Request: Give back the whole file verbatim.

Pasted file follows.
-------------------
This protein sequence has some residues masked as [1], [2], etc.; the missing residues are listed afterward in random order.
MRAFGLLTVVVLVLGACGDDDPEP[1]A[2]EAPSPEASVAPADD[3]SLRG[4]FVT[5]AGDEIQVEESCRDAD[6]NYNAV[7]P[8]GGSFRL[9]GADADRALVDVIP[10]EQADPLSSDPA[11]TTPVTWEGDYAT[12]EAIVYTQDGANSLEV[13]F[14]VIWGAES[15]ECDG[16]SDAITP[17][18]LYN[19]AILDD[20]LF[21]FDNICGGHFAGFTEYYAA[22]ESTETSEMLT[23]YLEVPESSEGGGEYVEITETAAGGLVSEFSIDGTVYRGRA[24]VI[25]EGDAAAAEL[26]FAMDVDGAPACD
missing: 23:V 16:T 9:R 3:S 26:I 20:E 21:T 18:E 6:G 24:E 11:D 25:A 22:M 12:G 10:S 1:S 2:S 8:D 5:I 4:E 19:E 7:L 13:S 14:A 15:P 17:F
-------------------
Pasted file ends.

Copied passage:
This protein sequence has some residues masked as [1], [2], etc.; the missing residues are listed afterward in random order.
MRAFGLLTVVVLVLGACGDDDPEP[1]A[2]EAPSPEASVAPADD[3]SLRG[4]FVT[5]AGDEIQVEESCRDAD[6]NYNAV[7]P[8]GGSFRL[9]GADADRALVDVIP[10]EQADPLSSDPA[11]TTPVTWEGDYAT[12]EAIVYTQDGANSLEV[13]F[14]VIWGAES[15]ECDG[16]SDAITP[17][18]LYN[19]AILDD[20]LF[21]FDNICGGHFAGFTEYYAA[22]ESTETSEMLT[23]YLEVPESSEGGGEYVEITETAAGGLVSEFSIDGTVYRGRA[24]VI[25]EGDAAAAEL[26]FAMDVDGAPACD
missing: 23:V 16:T 9:R 3:S 26:I 20:E 21:T 18:E 6:G 24:E 11:D 25:A 22:M 12:G 10:S 1:S 2:S 8:D 5:I 4:E 19:E 7:L 13:S 14:A 15:P 17:F